Since 2010 Apple has been suing everybody in sight for allegedly infringing on its intellectual property. Apple hasn’t just been suing its rivals but also portraying itself as a beacon of innovation and depicting its rivals as cloners and copycats — thieves, basically.So perhaps there is some satisfaction in seeing Apple get smacked for the very thing it keeps accusing others of doing.Yesterday a federal court in Dallas ruled that Apple must pay $368.2 million to a patent troll called VirnetX because its FaceTime videoconferencing software infringes on some patents owned by VirnetX.That’s pocket change to Apple, which posted $41.7 billion in net profit on $156.5 billion in revenues in the fiscal year that ended in September.But VirnetX wants more — it has filed a complaint with the International Trade Commission asking to have a bunch of Apple products (iPhone, iPad, Macs) banned from the market. Apple has no comment. But of course Apple will appeal, and of course the case will drag on.What Is The Point?And of course this is all lunacy. The real lesson to this and all of the other Apple-related cases is that the patent system is ridiculous and has become an obstacle to innovation, one whose ultimate victims are customers.In the tech world it’s considered depicable when trolls like VirnetX use patents to shake companies down for money.But is it any less despicable to cynically use the legal system to put a spoke in the wheel of your rivals? Or to use the legal system as a kind of marketing tool, a way to smear your opponents?Because that’s what Apple is doing with its cases against Samsung, HTC and Motorola. Apple doesn’t want to set up licensing agreements. Apple just wants to distract its opponents and slow them down. Marketing By LawsuitApple’s patent lawsuits are also a form of marketing, albeit an expensive one, whose goal is to generate lots of stories in the media and to hammer home, via repetition, the notion that everyone else in the smartphone market is simply copying Apple, producing me-too clones that are poor imitations of the iPhone and iPad.One court in England saw through the charade and resented the notion of being used as a propaganda tool by a large multinational corporation.Consequently the court ordered Apple to apologize publicly to Samsung for making false allegations and buy advertisements declaring that Samsung did not, in fact, copy Apple.Apple shamelessly and brazenly tried to turn that to its advantage, creating an “apology” that was really just another ad taunting Samsung. The annoyed judges ordered Apple to do the apology again, only this time to follow their instructions. The good news is that these lawsuits, all of them, are just speedbumps that will not stop the mobile revolution and probably won’t affect the balance of power in the smartphone market.Back in 2010, when Apple first launched its legal jihad against Android phone makers, Android had 23% market share and Apple had 15%. Today Apple still has the same 15% share — but Android now holds 75%.So much for the efficacy of lawsuits as competitive weapons. Someday, I hope, companies will figure out that these things don’t work. And someday the patent laws in this country will be updated for the 21st century. Fingers crossed.Image courtesy of Shutterstock. dan lyons Tags:#Apple#FaceTime#iPad#iPhone#legal#Mac#mobile#patent#patent troll#VirnetX A Web Developer’s New Best Friend is the AI Wai… Why Tech Companies Need Simpler Terms of Servic… Related Posts Top Reasons to Go With Managed WordPress Hosting 8 Best WordPress Hosting Solutions on the Market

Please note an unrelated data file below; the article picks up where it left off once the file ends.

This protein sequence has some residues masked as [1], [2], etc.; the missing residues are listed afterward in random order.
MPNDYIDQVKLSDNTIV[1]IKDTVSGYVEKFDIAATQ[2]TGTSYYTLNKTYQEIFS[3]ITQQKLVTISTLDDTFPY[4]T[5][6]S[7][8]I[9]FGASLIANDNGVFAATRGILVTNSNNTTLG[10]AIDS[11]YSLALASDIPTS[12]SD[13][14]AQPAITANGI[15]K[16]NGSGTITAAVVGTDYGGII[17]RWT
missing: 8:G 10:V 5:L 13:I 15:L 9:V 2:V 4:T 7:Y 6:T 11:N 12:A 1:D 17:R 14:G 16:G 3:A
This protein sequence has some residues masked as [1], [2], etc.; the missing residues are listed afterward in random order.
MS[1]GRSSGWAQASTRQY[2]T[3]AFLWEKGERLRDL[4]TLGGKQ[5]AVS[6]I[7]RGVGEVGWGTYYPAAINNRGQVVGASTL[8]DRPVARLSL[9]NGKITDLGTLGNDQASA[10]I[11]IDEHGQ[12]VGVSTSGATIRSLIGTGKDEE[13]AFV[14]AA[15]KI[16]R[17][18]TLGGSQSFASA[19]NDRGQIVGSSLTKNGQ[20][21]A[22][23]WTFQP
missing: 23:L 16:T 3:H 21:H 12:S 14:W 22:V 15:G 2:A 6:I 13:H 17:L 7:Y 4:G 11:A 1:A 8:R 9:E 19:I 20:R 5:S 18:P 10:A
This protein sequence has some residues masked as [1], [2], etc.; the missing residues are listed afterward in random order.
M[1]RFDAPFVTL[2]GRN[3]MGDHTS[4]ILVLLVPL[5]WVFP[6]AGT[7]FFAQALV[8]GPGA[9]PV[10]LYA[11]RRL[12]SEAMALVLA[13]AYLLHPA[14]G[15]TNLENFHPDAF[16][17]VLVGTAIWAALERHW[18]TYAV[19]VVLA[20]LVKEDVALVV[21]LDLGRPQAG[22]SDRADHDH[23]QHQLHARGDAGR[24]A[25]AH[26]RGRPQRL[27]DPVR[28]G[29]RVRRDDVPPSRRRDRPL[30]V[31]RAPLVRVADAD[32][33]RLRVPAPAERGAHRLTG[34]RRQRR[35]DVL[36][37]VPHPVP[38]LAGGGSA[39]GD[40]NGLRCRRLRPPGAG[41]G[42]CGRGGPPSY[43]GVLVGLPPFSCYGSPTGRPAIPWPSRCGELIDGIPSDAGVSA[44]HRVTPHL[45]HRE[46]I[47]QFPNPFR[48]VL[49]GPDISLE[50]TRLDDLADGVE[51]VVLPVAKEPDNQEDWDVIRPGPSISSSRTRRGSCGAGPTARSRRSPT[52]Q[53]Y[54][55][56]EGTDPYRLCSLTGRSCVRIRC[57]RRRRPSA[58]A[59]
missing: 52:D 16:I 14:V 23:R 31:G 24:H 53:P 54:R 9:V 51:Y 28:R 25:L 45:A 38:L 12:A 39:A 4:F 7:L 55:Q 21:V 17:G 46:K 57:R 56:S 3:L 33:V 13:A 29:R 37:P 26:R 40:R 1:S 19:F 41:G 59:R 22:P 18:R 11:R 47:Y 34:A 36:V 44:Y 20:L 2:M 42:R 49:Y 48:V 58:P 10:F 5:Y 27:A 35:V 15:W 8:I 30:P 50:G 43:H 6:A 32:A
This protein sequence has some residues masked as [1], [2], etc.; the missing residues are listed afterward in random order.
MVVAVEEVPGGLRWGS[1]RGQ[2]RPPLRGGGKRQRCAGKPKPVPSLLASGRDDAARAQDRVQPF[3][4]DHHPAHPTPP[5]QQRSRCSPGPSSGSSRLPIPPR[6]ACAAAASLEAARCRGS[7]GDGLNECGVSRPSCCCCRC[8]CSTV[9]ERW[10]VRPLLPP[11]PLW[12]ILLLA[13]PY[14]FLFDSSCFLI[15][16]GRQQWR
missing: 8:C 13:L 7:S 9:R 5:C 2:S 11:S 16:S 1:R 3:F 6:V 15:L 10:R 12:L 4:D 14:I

The Prevention of Money Laundering Act Adjudicating Authority has confirmed the attachment of a Panchkula property worth more than ₹64 crore by the Enforcement Directorate in a case against the Associated Journals Limited (AJL) and others. The land was “illegally” reallotted to the company, which runs The National Herald, when Bhupinder Singh Hooda was the Haryana Chief Minister. According to the Enforcement Directorate, the plot was originally allotted to the AJL in 1982. However, as construction work was not undertaken in compliance with the conditions of the allotment, the land was taken back by the State government in October 1992. The cancellation became irreversible after a revision petition was dismissed in 1996. After Mr. Hooda became the Chief Minister, he allegedly misused his office and got the land reallotted in August 2005.